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Rise in STDs Attributed Almost Entirely to Males

Posted on Jan 11, 2014
Robert Hruzek (CC BY-NC-ND 2.0)

Why have there been more cases of syphilis and gonorrhea among men than women?

The Centers for Disease Control and Prevention found an 11 percent rise in syphilis and a 4 percent increase in gonorrhea cases in 2012 in the U.S. But what does the XY chromosome have to do with these sexually transmitted diseases?

Researchers believe it’s less to do with genes and more to do with social stigma aimed at gay and bisexual men, in addition to difficulties in accessing health care. Salon reports:

[Syphilis and gonorrhea] are curable with antibiotics, but many people do not get tested and so the infections remain untreated and spread.

“We know that having access to high-quality health care is important to controlling and reducing STDs,” Gail Bolan, director of the CDC’s STD prevention division, told Bloomberg News. “Some of our more-vulnerable populations don’t have access. There are a number of men who come in to our clinic for confidential services because they’re too embarrassed to see their primary care doctors.”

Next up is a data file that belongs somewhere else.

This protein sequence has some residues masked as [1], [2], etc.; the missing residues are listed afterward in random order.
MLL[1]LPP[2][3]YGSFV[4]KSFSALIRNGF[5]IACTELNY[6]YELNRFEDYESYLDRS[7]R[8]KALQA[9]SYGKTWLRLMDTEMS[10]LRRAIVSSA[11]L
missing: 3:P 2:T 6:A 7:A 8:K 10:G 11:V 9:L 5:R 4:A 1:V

George W. Rutherford, a professor of epidemiology at the University of California at San Francisco, agreed that homophobia and cultural stigma are major factors in the spread of disease.

“With most of these populations, having a sexually transmitted disease from having sex with another man is highly stigmatized,” he told Bloomberg. “They’d rather not get tested for HIV, syphilis, or whatever. They don’t want it to show up on their records.”

The CDC’s full report reminds us that the problem does not just affect men, however, as “all Americans have an interest in STD prevention because all communities are impacted by STDs and all individuals directly or indirectly pay for the costs of these diseases.”

—Posted by Natasha Hakimi

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